A skeptical-looking Spokane Valley City Council listened intently to a presentation about a proposed Spokane Regional Sportsplex in downtown Spokane at its Feb. 2 meeting.
The Sportsplex is a $41 million joint project between the Public Facilities District, the Spokane Sports Commission and Spokane County and it would be located just north of Riverfront Park, east of the Spokane Veterans Memorial Arena.
It would feature a field house with space to hold 17 volleyball courts, 10 basketball courts or 21 wrestling mats, as well as a 200-meter banked indoor track and an NHL regulation-size ice rink.
If the sportsplex is approved by county voters, the project would include significant upgrades to Plantes Ferry Park such as artificial turf, lights and better restroom facilities, and a new softball park north of Liberty Lake and east of the HUB Sports Center.
Presenters Kevin Twohig, CEO of the Public Facilities District, and Eric Sawyer, president and CEO of the Spokane Sports Commission, told the council that the positive financial impact of a downtown facility would also be felt in Spokane Valley.
One example, Sawyer said, is that teams that visit Spokane for the State B Basketball tournament at the arena rarely stay in downtown hotels.
“Many of them already stay at hotels in the Valley,” Sawyer said. “And while they stay there they shop, go out for dinner and fill up their cars.”
The proposed sportsplex would bring in 26,000 to 46,000 additional hotel stays every year, Sawyer said, in addition to as much as $1.7 million in increased general tax revenue.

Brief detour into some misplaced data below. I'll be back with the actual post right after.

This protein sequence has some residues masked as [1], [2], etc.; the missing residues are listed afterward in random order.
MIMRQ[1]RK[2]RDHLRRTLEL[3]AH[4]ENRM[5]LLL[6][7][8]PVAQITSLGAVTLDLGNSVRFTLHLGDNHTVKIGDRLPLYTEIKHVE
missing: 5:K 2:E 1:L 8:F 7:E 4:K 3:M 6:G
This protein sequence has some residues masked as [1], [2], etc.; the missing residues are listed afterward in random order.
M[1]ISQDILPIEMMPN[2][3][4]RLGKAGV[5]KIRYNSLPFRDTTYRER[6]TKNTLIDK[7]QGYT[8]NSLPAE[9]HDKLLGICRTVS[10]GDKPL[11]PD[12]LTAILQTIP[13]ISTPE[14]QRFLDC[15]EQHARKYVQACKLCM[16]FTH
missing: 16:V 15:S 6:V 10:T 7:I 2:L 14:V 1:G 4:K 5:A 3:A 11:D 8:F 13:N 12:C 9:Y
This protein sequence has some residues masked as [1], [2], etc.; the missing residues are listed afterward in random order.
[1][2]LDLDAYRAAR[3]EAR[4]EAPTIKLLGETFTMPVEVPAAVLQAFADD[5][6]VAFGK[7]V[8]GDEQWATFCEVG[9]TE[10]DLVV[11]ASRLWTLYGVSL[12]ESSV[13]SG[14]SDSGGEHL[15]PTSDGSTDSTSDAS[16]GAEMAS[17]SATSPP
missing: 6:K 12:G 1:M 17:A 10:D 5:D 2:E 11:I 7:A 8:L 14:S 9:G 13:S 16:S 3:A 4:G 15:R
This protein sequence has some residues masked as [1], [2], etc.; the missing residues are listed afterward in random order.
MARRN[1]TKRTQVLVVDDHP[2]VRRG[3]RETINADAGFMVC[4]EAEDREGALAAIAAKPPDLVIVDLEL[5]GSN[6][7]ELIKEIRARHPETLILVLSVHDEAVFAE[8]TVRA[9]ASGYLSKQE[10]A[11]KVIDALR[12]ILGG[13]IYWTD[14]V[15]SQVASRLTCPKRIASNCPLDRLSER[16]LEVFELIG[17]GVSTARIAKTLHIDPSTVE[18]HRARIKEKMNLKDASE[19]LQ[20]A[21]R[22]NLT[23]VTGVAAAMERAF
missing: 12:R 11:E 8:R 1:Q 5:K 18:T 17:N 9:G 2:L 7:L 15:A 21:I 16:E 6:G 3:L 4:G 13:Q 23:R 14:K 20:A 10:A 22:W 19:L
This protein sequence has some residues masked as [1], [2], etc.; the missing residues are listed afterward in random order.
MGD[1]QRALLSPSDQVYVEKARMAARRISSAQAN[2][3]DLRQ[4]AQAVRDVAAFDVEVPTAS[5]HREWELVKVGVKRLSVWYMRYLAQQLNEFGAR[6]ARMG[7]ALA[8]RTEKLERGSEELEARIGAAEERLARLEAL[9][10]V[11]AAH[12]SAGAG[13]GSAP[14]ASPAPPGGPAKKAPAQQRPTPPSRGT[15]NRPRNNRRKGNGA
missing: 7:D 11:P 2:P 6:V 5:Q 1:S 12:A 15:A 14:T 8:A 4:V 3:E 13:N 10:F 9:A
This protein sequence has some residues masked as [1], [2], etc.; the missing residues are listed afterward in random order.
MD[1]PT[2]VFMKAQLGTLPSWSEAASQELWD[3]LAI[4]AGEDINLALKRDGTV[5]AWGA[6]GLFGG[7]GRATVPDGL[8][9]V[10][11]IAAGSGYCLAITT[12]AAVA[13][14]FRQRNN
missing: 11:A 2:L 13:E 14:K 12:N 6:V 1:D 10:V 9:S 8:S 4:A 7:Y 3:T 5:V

After the presentation, Mayor Rod Higgins said the number of additional hotel stays sounded high and he had questions about how the project would be financed.
Twohig said the main part of the funding would come from a countywide levy lift.
Higgins said he’d prefer the main sports facility be built in the Valley and he’s worried who would have to make up a loss generated by the facility.
“The county would have to make up the difference,” Sawyer said, “because the county would own the facility.”
The Valley is in the middle of an independent study of which sports facilities are needed there, and last year began setting aside part of its lodging tax revenue to go toward a venue or sports facility in Spokane Valley.
Sawyer added that he’s hoping to get the Valley behind the project.
“I know it’s a big leap for the Valley,” Sawyer said. “I respect that Valley voters have a lot of civic pride and hope they see themselves as part of the region.”
The proposed sportsplex may make the ballot by August.
Higgins said the City Council needs a lot more information before it can get behind the proposal.
“We’ve seen a similar presentation before, so this isn’t exactly news to us,” Higgins said. “But now is a good time to be open and honest about the proposal.”
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